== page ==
The dean and chapter of Salisbury Cathedral has been branded 'irresponsible' after rejecting about £150,000 of design work by top-name architects including Studio Libeskind, David Chipperfield Architects and Allies & Morrison.
The cathedral had run a competition to design a new home for the Magna Carta (AJ 15.6.00) but rejected all six shortlisted designs.
'It's important that not too many competitions go this way, ' said Graham Morrison, Allies & Morrison partner and a Commission for Architecture and the Built Environment design review committee member. 'There must have been a mistake in the brief because all six can't have got it wrong. It has been very frustrating - you don't mind losing as long as the best scheme wins.'
The dean and chapter admitted that cathedral officials are planning to change the brief because they realise that some of the entries may have met the initial brief fully but were still unacceptable.
The rejected practices were told their schemes were unsuitable but were not told why. 'The secrecy camouflages a level of irresponsibility, 'Morrison said. The other three shortlisted architects were Munkenbeck + Marshall, Evans & Shalev and Ian Ritchie Architects. Each practice was paid £3000 as an honorarium, but Morrison estimated that around £150,000 was spent by practices entering the competition.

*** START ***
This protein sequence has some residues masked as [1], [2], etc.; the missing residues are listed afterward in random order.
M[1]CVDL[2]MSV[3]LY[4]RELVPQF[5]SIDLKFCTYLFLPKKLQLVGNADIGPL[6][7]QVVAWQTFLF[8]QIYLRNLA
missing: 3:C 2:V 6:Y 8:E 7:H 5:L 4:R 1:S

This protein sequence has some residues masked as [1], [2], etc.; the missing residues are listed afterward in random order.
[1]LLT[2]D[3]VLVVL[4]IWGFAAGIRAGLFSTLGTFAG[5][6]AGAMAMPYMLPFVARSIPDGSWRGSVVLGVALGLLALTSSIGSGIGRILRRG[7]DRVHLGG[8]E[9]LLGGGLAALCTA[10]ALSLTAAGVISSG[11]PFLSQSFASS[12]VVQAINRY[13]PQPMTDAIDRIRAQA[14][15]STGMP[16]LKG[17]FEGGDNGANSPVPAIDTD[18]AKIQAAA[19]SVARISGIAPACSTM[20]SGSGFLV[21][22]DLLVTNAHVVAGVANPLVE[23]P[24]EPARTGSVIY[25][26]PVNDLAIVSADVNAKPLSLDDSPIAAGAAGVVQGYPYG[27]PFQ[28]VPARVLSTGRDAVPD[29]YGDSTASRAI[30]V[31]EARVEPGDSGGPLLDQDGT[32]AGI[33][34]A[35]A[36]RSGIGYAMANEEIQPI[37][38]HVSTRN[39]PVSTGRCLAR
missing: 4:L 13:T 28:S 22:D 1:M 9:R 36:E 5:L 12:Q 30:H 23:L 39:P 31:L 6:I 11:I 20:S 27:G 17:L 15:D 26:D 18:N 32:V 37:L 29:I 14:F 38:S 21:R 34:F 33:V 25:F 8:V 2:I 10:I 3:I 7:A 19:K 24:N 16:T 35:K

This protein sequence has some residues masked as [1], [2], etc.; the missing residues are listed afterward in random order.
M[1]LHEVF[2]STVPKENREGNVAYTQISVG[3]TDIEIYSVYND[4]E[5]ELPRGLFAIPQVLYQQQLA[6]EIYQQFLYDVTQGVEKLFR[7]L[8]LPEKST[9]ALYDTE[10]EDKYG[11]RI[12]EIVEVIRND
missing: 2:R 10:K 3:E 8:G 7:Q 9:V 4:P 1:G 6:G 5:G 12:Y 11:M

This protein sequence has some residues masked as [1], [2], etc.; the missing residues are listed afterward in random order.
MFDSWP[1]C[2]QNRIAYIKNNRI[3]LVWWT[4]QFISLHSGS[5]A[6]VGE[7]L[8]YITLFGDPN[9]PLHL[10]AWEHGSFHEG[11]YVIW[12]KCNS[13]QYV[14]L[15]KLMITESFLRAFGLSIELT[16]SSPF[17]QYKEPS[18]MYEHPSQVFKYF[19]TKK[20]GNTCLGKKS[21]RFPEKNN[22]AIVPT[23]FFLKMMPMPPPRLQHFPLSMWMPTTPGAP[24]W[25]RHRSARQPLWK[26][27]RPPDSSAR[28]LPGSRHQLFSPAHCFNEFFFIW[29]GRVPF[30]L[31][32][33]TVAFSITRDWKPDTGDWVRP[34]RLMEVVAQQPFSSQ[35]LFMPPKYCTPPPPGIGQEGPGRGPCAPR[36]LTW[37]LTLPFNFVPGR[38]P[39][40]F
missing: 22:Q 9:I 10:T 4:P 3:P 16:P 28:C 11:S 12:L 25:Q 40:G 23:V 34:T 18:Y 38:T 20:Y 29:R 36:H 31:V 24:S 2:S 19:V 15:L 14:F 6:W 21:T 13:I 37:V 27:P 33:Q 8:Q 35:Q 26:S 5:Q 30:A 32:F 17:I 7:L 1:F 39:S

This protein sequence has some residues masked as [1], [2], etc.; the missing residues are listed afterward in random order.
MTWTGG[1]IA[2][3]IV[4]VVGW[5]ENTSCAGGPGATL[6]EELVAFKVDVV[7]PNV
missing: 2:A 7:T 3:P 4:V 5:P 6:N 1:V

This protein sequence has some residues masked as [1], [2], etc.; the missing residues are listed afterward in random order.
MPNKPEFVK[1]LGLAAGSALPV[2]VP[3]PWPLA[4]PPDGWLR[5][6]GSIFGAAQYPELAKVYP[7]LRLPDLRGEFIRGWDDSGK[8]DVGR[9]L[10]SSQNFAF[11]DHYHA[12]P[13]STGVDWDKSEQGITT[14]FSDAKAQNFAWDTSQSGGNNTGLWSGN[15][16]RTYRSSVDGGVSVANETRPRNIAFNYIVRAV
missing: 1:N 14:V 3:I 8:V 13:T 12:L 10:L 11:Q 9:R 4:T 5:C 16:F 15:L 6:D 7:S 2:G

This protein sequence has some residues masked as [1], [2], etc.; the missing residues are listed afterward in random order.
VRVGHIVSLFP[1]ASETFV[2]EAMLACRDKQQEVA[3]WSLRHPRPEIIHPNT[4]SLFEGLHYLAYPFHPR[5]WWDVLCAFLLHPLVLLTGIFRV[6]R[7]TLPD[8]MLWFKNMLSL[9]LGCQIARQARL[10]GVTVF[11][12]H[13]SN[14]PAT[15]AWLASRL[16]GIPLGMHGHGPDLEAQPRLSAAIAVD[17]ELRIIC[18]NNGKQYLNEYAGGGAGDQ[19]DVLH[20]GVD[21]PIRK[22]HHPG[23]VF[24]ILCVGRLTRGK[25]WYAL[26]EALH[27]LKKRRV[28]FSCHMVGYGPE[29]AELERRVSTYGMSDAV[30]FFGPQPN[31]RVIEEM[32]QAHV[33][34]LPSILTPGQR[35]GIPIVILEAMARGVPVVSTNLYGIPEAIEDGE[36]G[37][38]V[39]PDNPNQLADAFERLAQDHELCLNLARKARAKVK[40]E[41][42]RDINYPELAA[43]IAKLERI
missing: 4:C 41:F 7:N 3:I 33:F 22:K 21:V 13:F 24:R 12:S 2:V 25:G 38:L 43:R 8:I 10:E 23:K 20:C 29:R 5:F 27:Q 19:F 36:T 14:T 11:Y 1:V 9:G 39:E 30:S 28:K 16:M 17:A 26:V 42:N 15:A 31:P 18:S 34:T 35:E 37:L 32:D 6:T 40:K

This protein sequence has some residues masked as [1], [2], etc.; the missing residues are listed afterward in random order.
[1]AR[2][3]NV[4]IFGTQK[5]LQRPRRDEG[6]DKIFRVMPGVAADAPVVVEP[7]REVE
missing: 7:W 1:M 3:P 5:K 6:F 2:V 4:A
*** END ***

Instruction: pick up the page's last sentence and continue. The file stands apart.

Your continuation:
The cathedral spokesman said the search for a designer will be widened again and the shortlisted practices will be able to enter new designs. Munkenbeck + Marshall has already said that it has a number of alternative designs for the dean and chapter to consider. Others revealed disappointment that the cathedral had rejected the schemes without admitting that a rethink over the brief had taken place. More permanent facilities will be built alongside the new development to house the Magna Carta.
The cathedral does not have a good track record. Last year it abandoned a design by Munkenbeck + Marshall for a new visitor centre and cafe and sacked the head of visitor services for 'forcing its hands' on the issue. In its place it appointed Michael Drury Architects to design the new temporary cafe facilities (pictured).